When much work of the same general character and size is to be handled, a permanent oven may be constructed of fire brick, leaving a large opening through the top and also through one side. Charcoal may be used in this form of oven as with the temporary arrangement, or the heat may be secured from any form of burner or torch giving a large volume of flame. In any method employing flame to do the heating, the work itself must be protected from the direct blast of the fire. Baffles of brick or metal should be placed between the mouth of the torch and the nearest surface of the work so that the flame will be deflected to either side and around the piece being heated.
The heat should be applied to bring the point of welding to the highest temperature desired and, except in the smallest work, the heat should gradually shade off from this point to the other parts of the piece. In the case of cast iron and steel the temperature at the point to be welded should be great enough to produce a dull red heat. This will make the whole operation much easier, because there will be no surrounding cool metal to reduce the temperature of the molten material from the welding rod below the point at which it will join the work. From this red heat the mass of metal should grow cooler as the distance from the weld becomes greater, so that no great strain is placed upon any one part. With work of a very irregular shape it is always best to heat the entire piece so that the strains will be so evenly distributed that they can cause no distortion or breakage under any conditions.
The melting point of the work which is being preheated should be kept in mind and care exercised not to approach it too closely. Special care is necessary with aluminum in this respect, because of its low melting temperature and the sudden weakening and flowing without warning. Workmen have carelessly overheated aluminum castings and, upon uncovering the piece to make the weld, have been astonished to find that it had disappeared. Six hundred degrees is about the safe limit for this metal. It is possible to gauge the exact temperature of the work with a pyrometer, but when this instrument cannot be procured, it might be well to secure a number of "temperature cones" from a chemical or laboratory supply house. These cones are made from material that will soften at a certain heat and in form they are long and pointed. Placed in position on the part being heated, the point may be watched, and when it bends over it is sure that the metal itself has reached a temperature considerably in excess of the temperature at which that particular cone was designed to soften.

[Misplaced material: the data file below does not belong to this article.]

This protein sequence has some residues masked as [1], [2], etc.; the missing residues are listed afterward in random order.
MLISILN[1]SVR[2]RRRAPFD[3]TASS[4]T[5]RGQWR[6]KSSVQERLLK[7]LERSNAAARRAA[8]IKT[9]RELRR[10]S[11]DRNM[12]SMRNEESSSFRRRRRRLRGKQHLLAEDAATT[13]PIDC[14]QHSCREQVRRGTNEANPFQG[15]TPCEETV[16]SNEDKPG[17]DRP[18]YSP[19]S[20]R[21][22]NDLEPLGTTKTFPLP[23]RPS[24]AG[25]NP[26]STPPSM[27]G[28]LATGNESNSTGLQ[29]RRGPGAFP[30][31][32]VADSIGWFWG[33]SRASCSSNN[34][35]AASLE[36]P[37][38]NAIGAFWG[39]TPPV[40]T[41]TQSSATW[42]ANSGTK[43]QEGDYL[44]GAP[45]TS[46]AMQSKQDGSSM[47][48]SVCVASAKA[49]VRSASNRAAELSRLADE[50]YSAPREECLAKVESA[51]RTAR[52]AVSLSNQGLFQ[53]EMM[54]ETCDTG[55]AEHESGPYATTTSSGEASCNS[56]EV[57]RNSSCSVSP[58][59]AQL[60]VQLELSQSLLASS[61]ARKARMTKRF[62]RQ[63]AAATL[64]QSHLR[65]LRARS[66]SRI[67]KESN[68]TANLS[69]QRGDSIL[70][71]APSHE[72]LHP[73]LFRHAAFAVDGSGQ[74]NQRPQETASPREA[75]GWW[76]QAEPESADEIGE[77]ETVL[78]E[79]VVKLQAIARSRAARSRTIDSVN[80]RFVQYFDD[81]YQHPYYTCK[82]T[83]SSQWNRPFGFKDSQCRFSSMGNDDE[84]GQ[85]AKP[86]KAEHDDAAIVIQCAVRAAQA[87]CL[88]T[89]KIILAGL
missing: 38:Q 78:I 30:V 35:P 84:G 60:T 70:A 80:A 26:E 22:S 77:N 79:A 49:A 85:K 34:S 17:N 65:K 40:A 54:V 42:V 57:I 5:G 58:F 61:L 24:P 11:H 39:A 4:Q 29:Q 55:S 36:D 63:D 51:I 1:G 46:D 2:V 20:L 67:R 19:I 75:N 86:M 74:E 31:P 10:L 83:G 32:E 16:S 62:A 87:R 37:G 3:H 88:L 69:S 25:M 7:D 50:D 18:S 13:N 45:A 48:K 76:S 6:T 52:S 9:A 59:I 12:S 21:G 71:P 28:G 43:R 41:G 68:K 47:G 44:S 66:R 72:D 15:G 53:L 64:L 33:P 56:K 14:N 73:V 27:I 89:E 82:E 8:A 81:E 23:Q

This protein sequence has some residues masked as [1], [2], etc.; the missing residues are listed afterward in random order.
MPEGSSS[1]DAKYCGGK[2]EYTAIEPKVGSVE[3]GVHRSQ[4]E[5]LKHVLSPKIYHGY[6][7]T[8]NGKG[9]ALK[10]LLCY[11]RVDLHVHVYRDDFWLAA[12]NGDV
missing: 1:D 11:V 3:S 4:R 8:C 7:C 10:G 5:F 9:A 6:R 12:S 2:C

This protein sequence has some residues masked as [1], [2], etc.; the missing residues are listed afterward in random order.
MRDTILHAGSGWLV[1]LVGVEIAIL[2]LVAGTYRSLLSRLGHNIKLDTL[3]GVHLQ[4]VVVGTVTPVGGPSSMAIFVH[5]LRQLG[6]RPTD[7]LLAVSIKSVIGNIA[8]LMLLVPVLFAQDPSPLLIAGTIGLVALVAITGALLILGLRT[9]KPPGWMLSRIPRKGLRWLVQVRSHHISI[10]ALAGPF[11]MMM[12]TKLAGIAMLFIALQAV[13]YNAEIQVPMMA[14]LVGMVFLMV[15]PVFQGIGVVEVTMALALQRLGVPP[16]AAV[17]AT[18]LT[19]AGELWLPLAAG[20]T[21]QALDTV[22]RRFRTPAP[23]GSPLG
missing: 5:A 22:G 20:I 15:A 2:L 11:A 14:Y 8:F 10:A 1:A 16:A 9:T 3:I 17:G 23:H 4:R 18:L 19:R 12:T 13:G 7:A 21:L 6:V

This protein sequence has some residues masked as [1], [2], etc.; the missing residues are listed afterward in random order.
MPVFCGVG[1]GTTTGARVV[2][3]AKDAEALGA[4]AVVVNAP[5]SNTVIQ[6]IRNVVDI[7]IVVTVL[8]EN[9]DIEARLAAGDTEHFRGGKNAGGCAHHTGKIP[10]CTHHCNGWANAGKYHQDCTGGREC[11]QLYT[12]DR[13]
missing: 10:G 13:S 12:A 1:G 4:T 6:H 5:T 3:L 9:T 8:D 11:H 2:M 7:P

The object in preheating the metal around the weld is to cause it to expand sufficiently to open the crack a distance equal to the contraction when cooling from the melting point. In the case of a crack running from the edge of a piece into the body or of a crack wholly within the body, it is usually satisfactory to heat the metal at each end of the opening. This will cause the whole length of the crack to open sufficiently to receive the molten material from the rod.